Jury Finds ‘Unite the Right’ Leaders Liable for Violence

The organizers of the Unite the Right rally in Charlottesville, VA will need to pay more than $25 million in damages, a jury in Virginia decided this week. 

Richard Spencer, Jason Kessler, Christopher Cantwell and a number of other white supremacist and neo-Nazi leaders were found in violation of Virginia civil rights laws, NPR reports. The rally brought hundreds of protestors from white supremacist and other extremist groups to Charlottesville in 2017. On August 12, neo-Nazi James Fields drove a Dodge Charger into a crowd of counterprotestors, killing one woman, Heather Heyer, and injuring more than a dozen others.

Several of those hit by the car were plaintiffs in the lawsuit, called Sines v. Kessler, which has been in the works for several years. But while the Virginia jury agreed this week that the defendants engaged in a conspiracy to commit violence, violating state law, they did not come to a decision on two federal conspiracy charges.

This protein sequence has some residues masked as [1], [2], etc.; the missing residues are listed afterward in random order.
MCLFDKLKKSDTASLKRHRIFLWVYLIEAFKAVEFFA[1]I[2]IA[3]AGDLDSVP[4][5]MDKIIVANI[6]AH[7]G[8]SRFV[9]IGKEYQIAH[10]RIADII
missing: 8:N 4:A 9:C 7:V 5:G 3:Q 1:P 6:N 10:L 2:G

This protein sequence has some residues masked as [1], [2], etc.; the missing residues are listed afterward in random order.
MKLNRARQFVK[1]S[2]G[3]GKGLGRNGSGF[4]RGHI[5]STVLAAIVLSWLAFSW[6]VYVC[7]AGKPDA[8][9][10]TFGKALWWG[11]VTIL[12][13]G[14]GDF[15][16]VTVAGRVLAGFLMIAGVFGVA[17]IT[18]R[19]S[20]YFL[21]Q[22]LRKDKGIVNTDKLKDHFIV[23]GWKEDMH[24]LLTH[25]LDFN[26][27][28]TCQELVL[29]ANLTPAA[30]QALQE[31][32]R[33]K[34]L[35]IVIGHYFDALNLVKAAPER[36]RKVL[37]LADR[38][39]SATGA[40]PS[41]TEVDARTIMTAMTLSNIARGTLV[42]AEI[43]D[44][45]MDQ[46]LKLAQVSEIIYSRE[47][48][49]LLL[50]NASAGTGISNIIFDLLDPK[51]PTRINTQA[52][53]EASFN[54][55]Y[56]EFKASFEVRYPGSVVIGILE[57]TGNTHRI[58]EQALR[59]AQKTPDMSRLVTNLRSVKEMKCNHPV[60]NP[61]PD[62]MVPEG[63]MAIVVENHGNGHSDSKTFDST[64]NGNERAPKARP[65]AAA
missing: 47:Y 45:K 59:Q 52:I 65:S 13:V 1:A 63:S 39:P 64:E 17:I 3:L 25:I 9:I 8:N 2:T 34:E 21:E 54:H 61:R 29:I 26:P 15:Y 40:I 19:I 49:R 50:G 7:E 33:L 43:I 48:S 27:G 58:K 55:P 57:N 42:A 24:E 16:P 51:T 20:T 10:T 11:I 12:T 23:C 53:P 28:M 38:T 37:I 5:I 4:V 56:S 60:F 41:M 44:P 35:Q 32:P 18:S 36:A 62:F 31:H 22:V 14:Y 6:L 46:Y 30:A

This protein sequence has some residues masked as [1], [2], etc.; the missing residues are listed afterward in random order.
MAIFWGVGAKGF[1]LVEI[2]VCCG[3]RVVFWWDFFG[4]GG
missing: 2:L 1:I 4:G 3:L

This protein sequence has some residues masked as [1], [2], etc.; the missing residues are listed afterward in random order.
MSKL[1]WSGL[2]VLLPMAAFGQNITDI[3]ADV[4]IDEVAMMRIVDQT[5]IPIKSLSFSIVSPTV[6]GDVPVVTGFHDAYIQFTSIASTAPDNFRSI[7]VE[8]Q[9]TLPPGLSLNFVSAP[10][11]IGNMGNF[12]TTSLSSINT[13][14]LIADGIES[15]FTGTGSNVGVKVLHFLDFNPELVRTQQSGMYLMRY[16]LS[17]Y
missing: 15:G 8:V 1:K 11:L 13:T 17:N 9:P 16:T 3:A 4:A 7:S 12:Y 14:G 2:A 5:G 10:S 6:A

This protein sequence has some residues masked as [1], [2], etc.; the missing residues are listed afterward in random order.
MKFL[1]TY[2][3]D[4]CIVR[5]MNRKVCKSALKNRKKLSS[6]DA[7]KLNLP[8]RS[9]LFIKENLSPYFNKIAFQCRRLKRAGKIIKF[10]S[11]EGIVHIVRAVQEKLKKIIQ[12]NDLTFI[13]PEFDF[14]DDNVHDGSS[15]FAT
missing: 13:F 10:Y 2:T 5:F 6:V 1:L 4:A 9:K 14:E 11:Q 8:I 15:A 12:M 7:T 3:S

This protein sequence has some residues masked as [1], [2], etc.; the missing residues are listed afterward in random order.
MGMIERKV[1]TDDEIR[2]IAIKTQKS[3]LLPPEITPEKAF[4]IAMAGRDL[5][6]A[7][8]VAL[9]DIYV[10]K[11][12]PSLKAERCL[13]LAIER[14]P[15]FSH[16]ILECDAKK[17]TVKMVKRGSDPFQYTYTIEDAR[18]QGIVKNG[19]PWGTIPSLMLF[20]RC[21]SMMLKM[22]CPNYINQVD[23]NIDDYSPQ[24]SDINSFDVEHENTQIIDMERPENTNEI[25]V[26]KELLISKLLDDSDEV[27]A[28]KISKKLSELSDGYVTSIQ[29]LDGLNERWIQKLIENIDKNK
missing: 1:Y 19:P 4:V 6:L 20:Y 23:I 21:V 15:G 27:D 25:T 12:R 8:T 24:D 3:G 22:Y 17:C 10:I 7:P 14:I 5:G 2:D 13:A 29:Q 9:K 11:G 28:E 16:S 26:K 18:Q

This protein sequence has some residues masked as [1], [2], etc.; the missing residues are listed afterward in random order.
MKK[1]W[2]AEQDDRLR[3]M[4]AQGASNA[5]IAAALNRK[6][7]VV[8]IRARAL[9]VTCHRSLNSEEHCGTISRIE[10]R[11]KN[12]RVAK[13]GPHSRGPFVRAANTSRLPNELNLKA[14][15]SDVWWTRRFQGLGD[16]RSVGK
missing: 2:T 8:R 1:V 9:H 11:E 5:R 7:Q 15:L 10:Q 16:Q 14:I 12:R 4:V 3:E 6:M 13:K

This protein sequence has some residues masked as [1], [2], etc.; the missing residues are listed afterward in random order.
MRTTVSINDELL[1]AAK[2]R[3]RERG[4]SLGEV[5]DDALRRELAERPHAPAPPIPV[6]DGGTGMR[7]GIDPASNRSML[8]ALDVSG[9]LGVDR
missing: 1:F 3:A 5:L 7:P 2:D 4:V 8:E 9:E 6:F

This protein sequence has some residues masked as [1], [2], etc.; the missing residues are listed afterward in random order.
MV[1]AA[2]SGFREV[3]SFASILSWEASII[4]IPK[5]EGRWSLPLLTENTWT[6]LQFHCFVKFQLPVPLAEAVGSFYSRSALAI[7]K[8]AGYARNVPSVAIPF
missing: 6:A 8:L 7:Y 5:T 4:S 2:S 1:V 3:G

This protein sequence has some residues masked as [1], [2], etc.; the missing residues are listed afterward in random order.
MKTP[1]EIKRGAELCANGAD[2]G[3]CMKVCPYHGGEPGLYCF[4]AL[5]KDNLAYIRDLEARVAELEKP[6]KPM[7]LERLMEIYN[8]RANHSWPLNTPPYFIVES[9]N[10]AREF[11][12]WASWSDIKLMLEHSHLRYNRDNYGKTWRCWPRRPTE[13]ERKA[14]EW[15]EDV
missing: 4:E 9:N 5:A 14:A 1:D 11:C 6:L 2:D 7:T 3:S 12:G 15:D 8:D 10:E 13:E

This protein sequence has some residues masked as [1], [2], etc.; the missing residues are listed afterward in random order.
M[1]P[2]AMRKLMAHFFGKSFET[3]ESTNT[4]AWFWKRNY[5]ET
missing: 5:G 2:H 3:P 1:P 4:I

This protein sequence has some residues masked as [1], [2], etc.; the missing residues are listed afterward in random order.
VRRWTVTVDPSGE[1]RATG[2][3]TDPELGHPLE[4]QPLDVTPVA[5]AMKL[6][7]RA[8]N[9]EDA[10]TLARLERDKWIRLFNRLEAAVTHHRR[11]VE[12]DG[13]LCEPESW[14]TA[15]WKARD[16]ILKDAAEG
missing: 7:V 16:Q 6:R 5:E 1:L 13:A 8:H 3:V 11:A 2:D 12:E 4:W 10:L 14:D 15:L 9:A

The co-lead counsel for the plaintiffs is Roberta Kaplan, who Moment interviewed about the case last year. “I think this verdict is a message today that this country does not tolerate violence based on racial and religious hatred in any form, and that no one will ever bring violence to the streets of Charlottesville, Virginia, ever again,” Kaplan told The New York Times. 

The federal charges hinged on the little-known Ku Klux Klan Act of 1871. “It was intended to prevent the newly forming Ku Klux Klan from effectively re-enslaving the recently freed slaves in the South,” Kaplan told Moment last year. “If you organize a conspiracy to commit what’s called ‘racialized violence,’ then you violate the statute. It hasn’t been used all that often—or used successfully, I should say—in our country’s history.”

Going forward, Kaplan’s team plans to refile the federal claims, according to BuzzFeed News. “We think the facts were established,” Kaplan said. “We think that the finding of liability in count 3 showed a conspiracy.”


Top photo: Memorial for Heather Heyer. (Wikimedia / CC BY-SA 4.0)

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